Mexico set to elect first female president in historic vote

The vote has been heralded as a major step in Mexico, with the winner becoming the first woman leader in a country often criticised for its macho culture.

A woman walks past a sign for a polling station.
A banner outside a school used as a polling station ahead of Sunday's general election in Mexico City [File: Henry Romero/Reuters]

Mexicans are voting in national elections with the ruling party candidate, Claudia Sheinbaum, commanding a hefty lead in the polls and expected to become the country’s first female president.

Polls have consistently placed Sheinbaum about 20 percentage points ahead of her closest challenger Xochitl Galvez of an opposition coalition comprised of the Institutional Revolutionary Party (PRI), which ruled Mexico for seven decades until democratic elections in 2000, the right-wing PAN, and the leftist PRD party.

There were already long lines outside voting centres when the polls opened at 8am local time (starting at 13:00 GMT). Polls will close at 6pm (starting at 23:00 GMT on Monday), and the first official preliminary results are expected soon afterwards.

Sheinbaum, speaking to journalists from the passenger side of a car, said it was a historic day and she felt at ease on her way to vote.

“Everyone must get out to vote,” Sheinbaum, a physicist and former Mexico City mayor, said during a live broadcast on local TV.

Dozens of candidates killed

Sunday’s elections are the biggest in Mexico’s history, with voters electing about 20,000 posts.

The contest has, however, been marred by violence, with 38 candidates killed during the campaign – the most in the country’s modern history, stoking concerns about the threat of warring drug cartels to Mexico’s democracy.

Lisa Sanchez, executive director of Mexico United Against Crime, said this electoral process has been the most violent.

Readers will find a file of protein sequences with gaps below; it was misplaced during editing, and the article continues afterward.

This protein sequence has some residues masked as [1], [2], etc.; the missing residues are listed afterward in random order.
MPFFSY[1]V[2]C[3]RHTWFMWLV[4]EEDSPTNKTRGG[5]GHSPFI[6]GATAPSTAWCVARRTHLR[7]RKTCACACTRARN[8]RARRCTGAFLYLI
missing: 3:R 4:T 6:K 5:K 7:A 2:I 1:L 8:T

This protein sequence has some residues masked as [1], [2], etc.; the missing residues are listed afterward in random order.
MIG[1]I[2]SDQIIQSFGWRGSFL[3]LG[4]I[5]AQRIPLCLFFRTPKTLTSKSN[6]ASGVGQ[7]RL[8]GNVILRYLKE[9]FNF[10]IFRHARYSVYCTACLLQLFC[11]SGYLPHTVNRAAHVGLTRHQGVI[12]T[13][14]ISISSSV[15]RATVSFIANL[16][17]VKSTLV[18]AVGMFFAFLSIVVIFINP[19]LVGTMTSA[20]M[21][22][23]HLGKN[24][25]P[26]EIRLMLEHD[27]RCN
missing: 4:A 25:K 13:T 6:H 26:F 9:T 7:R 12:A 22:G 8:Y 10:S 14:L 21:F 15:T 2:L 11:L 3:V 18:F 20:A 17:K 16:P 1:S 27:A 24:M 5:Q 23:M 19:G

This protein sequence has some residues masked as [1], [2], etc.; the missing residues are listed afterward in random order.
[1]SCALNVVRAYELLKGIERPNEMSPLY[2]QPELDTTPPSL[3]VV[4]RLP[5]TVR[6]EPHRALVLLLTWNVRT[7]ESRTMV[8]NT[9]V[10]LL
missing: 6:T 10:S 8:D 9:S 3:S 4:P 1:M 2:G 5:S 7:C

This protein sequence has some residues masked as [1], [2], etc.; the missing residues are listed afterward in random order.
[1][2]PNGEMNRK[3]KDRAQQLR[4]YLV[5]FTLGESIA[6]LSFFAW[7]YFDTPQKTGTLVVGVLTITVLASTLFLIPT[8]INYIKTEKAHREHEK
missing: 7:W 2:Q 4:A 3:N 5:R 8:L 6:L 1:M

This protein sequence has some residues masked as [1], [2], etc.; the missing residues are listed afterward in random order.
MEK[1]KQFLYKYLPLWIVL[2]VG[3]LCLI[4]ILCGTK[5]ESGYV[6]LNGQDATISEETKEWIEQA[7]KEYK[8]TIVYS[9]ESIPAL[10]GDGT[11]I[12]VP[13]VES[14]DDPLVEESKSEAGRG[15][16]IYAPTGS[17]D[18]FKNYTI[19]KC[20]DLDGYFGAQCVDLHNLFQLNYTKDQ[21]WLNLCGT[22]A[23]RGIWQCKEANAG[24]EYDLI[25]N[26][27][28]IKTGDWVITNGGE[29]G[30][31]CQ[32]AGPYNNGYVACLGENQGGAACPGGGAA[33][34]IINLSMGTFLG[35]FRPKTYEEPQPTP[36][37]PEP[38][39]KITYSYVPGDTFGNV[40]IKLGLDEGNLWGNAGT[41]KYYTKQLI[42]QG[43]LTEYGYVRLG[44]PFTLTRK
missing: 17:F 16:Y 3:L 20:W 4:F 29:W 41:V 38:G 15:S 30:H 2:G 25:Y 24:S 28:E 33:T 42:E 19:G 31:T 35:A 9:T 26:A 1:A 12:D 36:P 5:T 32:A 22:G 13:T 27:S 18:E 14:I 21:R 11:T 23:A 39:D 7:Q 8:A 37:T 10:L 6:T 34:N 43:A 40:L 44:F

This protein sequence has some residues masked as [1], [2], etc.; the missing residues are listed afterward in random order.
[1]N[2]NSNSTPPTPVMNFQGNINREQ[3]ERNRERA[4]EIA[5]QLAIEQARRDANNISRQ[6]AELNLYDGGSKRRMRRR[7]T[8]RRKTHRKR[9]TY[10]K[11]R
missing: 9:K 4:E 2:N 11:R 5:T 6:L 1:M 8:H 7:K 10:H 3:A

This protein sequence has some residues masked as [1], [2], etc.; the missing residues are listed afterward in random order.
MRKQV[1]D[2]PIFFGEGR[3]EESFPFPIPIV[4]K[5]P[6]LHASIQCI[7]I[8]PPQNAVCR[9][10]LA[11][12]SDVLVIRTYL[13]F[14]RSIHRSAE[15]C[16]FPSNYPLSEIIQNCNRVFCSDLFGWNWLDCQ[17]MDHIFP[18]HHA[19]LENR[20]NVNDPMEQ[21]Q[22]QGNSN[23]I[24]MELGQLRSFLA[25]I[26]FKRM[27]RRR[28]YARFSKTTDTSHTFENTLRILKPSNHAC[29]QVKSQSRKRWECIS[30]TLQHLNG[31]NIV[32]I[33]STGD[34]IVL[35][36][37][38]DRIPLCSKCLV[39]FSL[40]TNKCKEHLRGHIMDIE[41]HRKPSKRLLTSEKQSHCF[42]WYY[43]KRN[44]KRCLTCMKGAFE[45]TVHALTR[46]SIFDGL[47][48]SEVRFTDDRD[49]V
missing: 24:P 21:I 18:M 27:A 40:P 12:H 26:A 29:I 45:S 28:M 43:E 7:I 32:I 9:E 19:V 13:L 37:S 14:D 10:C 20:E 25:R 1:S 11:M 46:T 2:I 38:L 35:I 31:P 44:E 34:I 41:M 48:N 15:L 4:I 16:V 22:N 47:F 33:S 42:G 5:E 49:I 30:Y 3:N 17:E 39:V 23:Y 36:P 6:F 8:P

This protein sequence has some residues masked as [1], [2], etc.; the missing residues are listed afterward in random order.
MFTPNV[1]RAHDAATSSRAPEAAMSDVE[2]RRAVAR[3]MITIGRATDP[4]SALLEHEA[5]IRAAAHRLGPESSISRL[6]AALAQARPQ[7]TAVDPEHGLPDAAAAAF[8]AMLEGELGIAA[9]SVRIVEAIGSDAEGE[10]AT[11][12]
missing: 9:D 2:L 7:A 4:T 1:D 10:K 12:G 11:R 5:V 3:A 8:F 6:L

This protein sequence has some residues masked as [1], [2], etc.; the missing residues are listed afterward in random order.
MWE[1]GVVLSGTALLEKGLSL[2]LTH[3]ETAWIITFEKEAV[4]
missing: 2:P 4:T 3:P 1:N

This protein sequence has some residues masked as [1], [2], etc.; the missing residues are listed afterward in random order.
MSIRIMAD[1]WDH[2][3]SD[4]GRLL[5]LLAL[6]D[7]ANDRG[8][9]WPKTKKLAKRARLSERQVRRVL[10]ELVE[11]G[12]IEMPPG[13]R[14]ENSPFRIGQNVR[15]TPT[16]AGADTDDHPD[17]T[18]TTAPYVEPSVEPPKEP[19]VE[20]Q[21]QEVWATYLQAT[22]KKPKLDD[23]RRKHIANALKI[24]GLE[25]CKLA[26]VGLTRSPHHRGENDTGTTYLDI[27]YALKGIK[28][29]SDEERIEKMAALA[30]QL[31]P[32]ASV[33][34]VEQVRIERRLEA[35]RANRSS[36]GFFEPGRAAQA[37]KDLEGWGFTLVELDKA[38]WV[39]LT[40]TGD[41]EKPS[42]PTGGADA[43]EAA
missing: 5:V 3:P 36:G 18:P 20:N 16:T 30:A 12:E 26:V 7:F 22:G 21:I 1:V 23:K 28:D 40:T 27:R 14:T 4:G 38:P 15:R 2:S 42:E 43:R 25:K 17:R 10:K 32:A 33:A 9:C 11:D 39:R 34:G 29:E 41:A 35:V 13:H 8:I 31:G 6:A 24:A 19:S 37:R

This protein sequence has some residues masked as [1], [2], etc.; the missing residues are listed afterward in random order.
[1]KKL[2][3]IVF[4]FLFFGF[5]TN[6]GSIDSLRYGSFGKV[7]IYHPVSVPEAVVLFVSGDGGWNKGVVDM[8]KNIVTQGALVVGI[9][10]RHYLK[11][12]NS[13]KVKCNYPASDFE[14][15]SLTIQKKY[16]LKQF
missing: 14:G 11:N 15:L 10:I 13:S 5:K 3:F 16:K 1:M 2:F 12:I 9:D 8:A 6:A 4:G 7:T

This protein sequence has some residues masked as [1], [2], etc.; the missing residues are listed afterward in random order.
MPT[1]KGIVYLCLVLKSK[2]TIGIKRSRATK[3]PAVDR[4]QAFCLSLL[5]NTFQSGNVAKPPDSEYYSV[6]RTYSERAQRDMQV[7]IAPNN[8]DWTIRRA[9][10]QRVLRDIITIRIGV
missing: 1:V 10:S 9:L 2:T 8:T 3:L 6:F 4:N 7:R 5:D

“Eighty-seven percent of all the candidates that were aggressed or killed were actually running for a post at the municipal local level. This is something that is very worrisome and talks about the need for attending or tackling the level of criminal governance that we have in Mexico at the very local level,” she told Al Jazeera.

“The main problem of the electoral violence that we’re seeing doesn’t come only from criminal actors … there are political actors involved in these violence dynamics as well as authorities at the very local level,” she noted, adding that violence has been one of the many tools that these actors have in hand to prevent changing the political dynamics.

A victory by either Sheinbaum or Galvez will be heralded as a major step in Mexico, with either candidate becoming the first female leader in a country often criticised for its macho culture.

The winner will face formidable challenges – especially how to tame organised crime violence, which contributed to more than 185,000 people being killed since President Andres Manuel Lopez Obrador took office in December 2018.

Acts of violence, along with electricity and water shortages, are problems as Mexico attempts to persuade manufacturers to relocate as part of the nearshoring trend, in which companies move supply chains closer to their main markets.

Both candidates have promised to expand welfare programmes, which could be a challenge amid a large deficit this year and sluggish GDP growth of just 1.5 percent expected by the central bank next year.

“Our president really cares about poor people,” Alejandro Benitez, 68, who plans to vote for Sheinbaum despite living in Tepatepec, a town in the Hidalgo state where her opponent Galvez grew up, told Reuters.

The new president, who is set to begin a six-year term on October 1, will also face a series of tense negotiations with the United States over the huge flows of US-bound migrants crossing Mexico and security cooperation over drug trafficking.

Mexican officials, however, expect these negotiations to be more difficult if the US presidency is won by Donald Trump in November elections.

Ruling party's candidate Claudia Sheinbaum casts her vote in Mexico City
Claudia Sheinbaum of the ruling Morena party gestures after voting on Sunday  [Daniel Becerril/Reuters]
Source: Al Jazeera and news agencies